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Monthly Archives: February 2018

DETERRENCE = Unidentified Armed Defenders, In Unknown Locations.

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Concealed carry of firearms by school staff – or church cadres, or businesses, or even just broadening the right to legal concealed carry by civilians – provides the ability to defend innocent lives in the first seconds that they come under attack, when police are minutes away at best. While some in our society have difficulty grasping that simple concept, even more push back against the assertion that this capability actually deters attack, and that the deterrence is far more powerful when it is in fact concealed carry by unidentified persons, whose presence, location, numbers, and response cannot be predicted by a would-be offender.  Some people understand this concept implicitly, while others do not. We are asked, “Where’s your data?” We point to the absence of mass shootings where people are known or likely to be armed, and especially to public schools in districts across 24 states that allow concealed carry by non-law enforcement (under a variety of conditions and requirements, but the skeptics ask, “How can you prove that the absence of shootings there has anything to do with concealed carry by permittees in their schools?” Well, here’s the answer: there’s no definitive data. There’s no proof. This is not something that can be established statistically. It requires critical thinking, common sense, and some experience-based understanding of how humans think, plan, and act in the arena of violence.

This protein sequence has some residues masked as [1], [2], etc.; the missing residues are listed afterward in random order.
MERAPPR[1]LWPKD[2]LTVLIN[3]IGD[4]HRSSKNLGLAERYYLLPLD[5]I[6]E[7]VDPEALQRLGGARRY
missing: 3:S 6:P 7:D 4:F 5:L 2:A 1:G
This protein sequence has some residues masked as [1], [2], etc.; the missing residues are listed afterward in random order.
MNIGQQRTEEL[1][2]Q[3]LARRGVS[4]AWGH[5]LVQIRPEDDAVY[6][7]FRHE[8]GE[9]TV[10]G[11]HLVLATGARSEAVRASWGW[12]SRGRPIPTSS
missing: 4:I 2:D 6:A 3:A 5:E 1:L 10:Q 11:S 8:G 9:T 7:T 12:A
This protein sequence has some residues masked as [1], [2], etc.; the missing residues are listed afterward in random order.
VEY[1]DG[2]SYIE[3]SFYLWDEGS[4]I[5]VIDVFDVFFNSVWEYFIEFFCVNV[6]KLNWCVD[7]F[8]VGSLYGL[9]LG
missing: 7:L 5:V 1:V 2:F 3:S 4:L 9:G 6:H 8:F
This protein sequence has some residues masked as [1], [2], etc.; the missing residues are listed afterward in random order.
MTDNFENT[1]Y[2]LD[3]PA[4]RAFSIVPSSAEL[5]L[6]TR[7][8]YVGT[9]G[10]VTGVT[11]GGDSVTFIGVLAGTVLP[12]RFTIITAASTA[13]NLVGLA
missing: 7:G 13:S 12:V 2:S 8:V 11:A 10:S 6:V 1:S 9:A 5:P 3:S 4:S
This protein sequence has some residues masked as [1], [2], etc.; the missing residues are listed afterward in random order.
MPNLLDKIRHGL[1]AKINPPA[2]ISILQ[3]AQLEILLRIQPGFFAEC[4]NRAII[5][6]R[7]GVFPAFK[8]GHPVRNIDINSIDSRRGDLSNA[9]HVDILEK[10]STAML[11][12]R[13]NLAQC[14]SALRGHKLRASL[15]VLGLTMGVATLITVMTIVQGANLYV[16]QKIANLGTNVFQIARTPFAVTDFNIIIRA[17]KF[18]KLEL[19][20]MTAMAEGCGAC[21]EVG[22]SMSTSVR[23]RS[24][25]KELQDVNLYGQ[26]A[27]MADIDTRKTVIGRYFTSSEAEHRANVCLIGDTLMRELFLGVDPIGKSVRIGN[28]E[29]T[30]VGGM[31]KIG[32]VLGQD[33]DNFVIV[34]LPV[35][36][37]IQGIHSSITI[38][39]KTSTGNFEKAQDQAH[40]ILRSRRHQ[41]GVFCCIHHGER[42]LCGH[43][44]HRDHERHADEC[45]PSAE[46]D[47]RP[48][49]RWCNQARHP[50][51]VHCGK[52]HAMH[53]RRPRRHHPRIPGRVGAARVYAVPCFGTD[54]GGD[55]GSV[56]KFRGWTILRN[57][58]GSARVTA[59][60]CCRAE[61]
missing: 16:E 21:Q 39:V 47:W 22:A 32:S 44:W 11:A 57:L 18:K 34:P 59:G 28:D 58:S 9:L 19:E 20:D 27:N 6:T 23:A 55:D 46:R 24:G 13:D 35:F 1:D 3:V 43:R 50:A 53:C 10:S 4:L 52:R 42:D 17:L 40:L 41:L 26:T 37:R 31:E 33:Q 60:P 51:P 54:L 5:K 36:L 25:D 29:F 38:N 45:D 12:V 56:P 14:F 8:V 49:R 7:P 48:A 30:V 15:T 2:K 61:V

In 2015, U.S. Army Lieutenant Colonel Craig Broyles submitted his Master’s thesis at the Command and General Staff College, Fort Leavenworth, Kansas. Titled Military Maneuver Terrorism, it addresses the threat against the U.S. and the West of terrorist attacks involving multiple attackers using small arms, explosives, and other low tech, like those that occurred in Mumbai, India (2008), at the Westgate Mall in Nairobi, Kenya (2011), and at the Beslan school in the Russian republic of North Ossetia (2004). He cites, among many other sources, a piece that I wrote as a research paper at the Naval War College in 2007 and published in Homeland Security Affairs in 2008: Paramilitary Terrorism – A Neglected Threat, which made several of the same points. We both applied similar concepts that are familiar to people schooled in risk management, threat assessment, intelligence, and the operational and strategic arts.

LTC Broyles recommends several potential remedies to this threat but points out that deterrence is the most important strategy against the threat of a large, organized armed group of terrorists attempting a mass casualty attack. If such an attack is executed, regardless of how well we respond, the consequences will be terrible. Better to keep it from happening at all.